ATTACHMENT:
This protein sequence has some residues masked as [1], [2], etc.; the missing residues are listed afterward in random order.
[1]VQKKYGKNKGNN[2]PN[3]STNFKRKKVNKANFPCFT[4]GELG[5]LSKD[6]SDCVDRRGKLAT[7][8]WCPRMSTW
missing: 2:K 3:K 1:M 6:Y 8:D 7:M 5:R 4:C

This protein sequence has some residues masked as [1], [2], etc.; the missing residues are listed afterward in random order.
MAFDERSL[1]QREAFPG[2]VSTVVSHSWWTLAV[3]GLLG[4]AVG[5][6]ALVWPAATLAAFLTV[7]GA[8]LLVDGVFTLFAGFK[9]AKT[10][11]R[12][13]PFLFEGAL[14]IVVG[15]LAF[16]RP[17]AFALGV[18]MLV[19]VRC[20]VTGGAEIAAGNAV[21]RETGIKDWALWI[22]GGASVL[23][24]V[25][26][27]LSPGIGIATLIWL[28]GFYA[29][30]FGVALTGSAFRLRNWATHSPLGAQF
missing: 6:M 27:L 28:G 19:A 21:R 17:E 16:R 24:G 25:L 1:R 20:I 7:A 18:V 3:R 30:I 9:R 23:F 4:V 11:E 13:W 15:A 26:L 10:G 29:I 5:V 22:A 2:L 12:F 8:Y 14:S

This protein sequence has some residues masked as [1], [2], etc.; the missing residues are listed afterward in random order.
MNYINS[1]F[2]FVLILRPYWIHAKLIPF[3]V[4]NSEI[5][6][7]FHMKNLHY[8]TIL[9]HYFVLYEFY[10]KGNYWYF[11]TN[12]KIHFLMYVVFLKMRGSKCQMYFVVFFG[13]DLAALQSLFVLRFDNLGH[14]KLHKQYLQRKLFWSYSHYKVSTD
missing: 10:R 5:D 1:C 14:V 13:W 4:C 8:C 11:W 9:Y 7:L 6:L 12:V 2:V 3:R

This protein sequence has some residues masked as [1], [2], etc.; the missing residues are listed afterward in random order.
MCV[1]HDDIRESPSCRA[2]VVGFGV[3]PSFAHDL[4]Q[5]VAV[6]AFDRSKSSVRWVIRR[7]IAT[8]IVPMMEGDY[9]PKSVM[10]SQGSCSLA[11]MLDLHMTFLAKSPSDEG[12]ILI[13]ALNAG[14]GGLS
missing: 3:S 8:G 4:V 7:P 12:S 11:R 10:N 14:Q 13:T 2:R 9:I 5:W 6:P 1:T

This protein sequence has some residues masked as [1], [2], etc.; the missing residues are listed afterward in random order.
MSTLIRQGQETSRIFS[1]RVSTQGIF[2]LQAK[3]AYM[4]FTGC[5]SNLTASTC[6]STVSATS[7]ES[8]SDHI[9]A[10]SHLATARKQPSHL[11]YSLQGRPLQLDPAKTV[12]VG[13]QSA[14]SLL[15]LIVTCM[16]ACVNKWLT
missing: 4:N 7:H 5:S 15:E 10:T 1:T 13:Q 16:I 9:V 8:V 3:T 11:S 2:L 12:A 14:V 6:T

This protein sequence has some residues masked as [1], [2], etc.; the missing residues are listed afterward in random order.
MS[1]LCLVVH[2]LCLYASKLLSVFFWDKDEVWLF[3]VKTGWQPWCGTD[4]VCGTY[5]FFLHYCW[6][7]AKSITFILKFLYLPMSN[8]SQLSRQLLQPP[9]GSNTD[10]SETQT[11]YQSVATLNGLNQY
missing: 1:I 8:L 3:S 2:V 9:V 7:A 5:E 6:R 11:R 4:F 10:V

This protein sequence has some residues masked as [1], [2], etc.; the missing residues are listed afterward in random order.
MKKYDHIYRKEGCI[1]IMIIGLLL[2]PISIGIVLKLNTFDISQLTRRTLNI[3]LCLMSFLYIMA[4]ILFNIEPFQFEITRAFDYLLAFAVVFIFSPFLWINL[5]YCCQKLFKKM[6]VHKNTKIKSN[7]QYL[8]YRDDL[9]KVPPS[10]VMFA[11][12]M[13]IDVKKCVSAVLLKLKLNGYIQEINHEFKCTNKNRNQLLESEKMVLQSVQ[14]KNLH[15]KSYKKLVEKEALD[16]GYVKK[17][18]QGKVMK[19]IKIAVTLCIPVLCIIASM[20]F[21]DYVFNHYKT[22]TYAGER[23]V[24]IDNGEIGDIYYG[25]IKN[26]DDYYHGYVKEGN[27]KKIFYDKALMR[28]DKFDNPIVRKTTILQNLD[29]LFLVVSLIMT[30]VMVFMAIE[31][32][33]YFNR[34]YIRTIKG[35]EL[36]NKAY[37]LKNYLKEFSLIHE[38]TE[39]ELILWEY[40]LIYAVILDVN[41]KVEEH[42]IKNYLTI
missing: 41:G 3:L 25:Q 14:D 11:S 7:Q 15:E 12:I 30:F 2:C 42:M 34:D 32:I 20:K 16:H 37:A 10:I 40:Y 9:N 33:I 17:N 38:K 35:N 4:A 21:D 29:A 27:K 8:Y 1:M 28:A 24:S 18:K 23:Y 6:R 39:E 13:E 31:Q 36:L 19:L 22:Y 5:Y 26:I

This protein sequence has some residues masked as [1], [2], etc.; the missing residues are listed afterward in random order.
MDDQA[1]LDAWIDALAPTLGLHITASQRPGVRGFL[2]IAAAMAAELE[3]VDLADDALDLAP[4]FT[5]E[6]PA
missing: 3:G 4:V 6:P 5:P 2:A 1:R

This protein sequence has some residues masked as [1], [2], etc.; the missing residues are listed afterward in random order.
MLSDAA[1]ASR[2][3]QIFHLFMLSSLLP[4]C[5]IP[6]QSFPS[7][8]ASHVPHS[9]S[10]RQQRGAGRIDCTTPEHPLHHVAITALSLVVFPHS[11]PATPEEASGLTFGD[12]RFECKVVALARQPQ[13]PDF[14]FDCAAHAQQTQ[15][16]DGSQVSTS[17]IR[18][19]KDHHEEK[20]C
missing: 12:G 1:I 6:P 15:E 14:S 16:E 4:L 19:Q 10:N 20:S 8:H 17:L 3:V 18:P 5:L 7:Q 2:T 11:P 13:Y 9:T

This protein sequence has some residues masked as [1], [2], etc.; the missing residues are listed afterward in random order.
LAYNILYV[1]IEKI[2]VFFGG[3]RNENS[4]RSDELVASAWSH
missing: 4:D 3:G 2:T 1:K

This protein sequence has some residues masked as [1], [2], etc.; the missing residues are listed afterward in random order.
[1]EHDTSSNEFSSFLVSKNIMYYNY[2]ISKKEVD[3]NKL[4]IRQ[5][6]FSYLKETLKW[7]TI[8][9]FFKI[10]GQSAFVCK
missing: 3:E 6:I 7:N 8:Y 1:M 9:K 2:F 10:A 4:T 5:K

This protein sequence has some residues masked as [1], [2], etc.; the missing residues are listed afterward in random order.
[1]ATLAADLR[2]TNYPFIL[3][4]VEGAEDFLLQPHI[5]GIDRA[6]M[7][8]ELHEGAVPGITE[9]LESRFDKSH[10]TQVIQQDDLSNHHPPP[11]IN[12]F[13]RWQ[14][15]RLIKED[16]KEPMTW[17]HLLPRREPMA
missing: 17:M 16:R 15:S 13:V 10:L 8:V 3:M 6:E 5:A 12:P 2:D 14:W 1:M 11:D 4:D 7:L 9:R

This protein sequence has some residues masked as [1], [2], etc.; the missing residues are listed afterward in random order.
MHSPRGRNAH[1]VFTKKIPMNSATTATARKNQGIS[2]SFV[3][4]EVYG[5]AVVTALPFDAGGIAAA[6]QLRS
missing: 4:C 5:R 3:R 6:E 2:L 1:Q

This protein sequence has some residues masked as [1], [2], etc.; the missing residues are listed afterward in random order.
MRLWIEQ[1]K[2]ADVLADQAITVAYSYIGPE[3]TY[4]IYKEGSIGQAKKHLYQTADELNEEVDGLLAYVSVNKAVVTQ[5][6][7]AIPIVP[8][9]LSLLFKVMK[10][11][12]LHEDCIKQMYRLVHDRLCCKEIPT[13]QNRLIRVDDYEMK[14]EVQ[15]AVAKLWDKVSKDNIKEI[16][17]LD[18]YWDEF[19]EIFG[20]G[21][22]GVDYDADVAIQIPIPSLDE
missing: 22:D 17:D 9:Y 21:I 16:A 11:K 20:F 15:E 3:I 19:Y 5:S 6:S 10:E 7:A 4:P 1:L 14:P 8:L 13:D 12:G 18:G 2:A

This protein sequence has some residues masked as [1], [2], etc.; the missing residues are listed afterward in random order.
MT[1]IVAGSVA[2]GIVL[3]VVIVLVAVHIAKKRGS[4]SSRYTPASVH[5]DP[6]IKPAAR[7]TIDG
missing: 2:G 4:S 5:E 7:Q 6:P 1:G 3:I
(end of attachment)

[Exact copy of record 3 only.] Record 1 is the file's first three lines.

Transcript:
This protein sequence has some residues masked as [1], [2], etc.; the missing residues are listed afterward in random order.
MNYINS[1]F[2]FVLILRPYWIHAKLIPF[3]V[4]NSEI[5][6][7]FHMKNLHY[8]TIL[9]HYFVLYEFY[10]KGNYWYF[11]TN[12]KIHFLMYVVFLKMRGSKCQMYFVVFFG[13]DLAALQSLFVLRFDNLGH[14]KLHKQYLQRKLFWSYSHYKVSTD
missing: 10:R 5:D 1:C 14:V 13:W 4:C 8:C 11:W 9:Y 7:L 6:L 12:V 2:V 3:R